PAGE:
There is good news. Very good news. The fact is that we already know what needs to be done in order to promote increased retention and transfer of learning. One hundred years of scientific research in learning and cognitive psychology has already demonstrated the processes that produce this result, and they all have something in common. Read on to find out what that is.
Mention “assessment” and many of us think of “tests,” and of the associated anxiety. This can taint our thinking about evaluation within the corporate environment. But in fact assessment is a valuable tool that can aid improvement in learning and in business results. Here is a quick review of the benefits.
Is it possible that your training is having no effect on learners, or worse, that it is actually detrimental to the good of the company? The answer is, “Yes, it is possible,” and until you conduct systematic assessment you will have no idea whether you are really helping your organization reach its goals. Here is some help from research.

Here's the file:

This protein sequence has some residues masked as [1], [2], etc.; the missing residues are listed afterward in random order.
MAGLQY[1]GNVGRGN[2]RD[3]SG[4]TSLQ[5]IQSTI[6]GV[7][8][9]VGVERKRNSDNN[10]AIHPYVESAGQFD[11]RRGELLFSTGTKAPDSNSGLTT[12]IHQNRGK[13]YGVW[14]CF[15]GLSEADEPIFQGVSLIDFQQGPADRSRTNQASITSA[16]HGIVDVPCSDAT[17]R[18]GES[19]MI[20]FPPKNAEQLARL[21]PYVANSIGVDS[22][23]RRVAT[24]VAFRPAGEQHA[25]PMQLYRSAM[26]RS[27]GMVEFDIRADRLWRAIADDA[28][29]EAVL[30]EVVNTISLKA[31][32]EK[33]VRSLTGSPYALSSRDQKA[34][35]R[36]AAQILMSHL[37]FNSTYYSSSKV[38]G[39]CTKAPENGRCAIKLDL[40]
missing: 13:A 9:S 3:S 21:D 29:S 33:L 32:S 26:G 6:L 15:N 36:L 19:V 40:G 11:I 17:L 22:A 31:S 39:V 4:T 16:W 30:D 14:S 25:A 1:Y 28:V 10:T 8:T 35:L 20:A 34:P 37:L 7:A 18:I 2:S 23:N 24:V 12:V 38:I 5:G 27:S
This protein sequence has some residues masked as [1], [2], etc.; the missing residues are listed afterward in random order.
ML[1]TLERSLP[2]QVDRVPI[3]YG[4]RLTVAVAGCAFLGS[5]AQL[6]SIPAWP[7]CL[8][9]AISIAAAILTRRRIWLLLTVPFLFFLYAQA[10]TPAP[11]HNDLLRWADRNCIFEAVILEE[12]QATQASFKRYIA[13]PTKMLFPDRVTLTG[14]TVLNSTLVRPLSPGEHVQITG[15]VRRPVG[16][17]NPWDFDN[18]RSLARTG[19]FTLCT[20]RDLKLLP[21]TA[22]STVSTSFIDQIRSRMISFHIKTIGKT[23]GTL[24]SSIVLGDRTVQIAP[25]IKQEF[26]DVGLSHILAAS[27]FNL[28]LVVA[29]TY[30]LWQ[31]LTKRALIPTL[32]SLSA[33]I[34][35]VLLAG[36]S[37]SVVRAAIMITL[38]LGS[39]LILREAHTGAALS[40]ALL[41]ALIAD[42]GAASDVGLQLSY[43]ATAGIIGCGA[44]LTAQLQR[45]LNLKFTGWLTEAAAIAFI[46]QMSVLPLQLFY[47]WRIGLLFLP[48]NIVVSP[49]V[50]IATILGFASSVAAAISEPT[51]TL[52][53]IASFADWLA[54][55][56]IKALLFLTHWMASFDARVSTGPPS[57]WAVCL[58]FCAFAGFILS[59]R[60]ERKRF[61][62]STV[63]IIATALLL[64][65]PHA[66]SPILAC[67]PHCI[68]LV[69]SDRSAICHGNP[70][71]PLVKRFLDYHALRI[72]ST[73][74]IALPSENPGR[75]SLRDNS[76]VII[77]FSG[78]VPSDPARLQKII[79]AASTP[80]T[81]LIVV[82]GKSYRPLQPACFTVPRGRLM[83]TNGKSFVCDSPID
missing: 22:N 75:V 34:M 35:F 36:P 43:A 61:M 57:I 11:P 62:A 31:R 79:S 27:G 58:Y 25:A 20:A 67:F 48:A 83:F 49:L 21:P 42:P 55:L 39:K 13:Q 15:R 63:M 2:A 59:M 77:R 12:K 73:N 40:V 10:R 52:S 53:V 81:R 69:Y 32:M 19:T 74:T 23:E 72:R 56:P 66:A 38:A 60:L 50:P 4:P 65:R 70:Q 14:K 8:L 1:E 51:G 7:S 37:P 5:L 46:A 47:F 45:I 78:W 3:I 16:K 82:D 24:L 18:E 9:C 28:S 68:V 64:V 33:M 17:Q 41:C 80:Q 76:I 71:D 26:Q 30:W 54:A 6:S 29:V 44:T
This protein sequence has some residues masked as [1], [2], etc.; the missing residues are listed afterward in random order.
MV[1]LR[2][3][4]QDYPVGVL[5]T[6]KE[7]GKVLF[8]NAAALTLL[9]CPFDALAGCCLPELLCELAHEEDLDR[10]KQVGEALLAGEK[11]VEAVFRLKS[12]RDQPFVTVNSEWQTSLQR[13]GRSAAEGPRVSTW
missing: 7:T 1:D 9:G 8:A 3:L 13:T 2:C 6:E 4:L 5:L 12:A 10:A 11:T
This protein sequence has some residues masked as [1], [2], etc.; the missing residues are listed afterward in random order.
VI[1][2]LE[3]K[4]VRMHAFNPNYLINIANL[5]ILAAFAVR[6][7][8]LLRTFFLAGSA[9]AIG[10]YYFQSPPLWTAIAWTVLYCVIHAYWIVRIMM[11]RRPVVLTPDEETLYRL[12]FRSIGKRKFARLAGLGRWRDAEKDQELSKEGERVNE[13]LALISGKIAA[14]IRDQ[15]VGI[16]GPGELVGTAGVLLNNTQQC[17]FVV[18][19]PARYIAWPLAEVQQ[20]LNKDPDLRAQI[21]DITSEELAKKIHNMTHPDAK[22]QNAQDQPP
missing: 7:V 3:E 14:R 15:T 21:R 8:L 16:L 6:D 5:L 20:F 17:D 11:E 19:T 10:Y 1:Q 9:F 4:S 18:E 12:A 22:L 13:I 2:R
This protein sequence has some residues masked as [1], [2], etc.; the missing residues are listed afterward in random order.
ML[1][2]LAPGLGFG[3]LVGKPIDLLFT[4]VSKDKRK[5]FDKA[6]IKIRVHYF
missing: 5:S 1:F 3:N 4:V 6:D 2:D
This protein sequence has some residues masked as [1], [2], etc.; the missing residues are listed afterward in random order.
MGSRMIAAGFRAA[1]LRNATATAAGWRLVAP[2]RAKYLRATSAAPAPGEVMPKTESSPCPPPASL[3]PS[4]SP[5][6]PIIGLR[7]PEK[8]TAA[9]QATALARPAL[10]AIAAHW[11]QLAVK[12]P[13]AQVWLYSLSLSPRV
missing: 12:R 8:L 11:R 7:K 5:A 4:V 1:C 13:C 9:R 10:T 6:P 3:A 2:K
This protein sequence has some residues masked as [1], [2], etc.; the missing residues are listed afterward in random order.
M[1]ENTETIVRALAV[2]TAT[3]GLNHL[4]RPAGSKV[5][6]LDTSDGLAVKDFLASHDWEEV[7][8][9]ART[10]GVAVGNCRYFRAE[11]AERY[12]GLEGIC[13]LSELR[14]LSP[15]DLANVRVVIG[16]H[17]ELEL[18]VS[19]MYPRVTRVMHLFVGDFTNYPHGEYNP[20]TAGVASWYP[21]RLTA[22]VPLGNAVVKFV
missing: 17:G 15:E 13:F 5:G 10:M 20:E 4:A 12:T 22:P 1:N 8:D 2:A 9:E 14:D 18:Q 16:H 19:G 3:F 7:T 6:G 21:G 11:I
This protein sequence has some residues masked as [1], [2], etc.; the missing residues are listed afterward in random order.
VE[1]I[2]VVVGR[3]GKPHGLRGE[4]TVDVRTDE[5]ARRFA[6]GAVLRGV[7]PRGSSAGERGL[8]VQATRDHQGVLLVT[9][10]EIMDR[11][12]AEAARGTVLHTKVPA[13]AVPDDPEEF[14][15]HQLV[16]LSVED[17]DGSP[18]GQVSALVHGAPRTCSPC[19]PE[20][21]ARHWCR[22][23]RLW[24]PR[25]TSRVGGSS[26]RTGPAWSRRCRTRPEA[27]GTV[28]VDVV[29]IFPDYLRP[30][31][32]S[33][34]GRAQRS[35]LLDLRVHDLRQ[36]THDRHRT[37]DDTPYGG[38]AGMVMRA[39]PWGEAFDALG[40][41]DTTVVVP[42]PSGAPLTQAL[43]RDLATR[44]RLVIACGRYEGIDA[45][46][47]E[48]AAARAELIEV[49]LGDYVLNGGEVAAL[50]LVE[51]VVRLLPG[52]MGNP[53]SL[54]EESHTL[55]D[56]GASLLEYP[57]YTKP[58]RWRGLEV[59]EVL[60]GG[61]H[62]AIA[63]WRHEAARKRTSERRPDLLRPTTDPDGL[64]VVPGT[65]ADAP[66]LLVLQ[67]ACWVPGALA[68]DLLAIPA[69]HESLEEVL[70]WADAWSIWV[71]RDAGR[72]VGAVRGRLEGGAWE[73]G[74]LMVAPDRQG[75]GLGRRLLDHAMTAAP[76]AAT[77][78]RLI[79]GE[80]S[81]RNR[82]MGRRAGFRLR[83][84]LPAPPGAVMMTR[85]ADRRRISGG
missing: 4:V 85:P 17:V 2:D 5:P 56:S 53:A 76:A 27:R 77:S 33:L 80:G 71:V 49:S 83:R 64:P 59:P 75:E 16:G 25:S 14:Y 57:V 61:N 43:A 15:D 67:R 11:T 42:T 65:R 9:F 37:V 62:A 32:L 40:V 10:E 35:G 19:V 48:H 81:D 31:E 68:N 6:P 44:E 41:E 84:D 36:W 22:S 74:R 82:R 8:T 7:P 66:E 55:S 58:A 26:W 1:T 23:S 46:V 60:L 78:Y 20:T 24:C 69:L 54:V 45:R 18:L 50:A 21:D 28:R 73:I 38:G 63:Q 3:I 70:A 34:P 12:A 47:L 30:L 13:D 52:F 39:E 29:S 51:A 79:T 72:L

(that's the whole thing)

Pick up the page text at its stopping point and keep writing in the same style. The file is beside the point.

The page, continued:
Brain Science: Can Training Change Your Corporate Culture? March 19, 2015
Some scandalous questions: What are the odds that your eLearning, by itself, will succeed at changing behavior? Put another way, “Does education matter?” Will teaching people new information really get them to behave in new ways? Art reveals some research that lay hidden for years, although it opens insights into what does and does not cause groups of people to change their behavior.
Brain Science: Language and Its Many Meanings January 15, 2015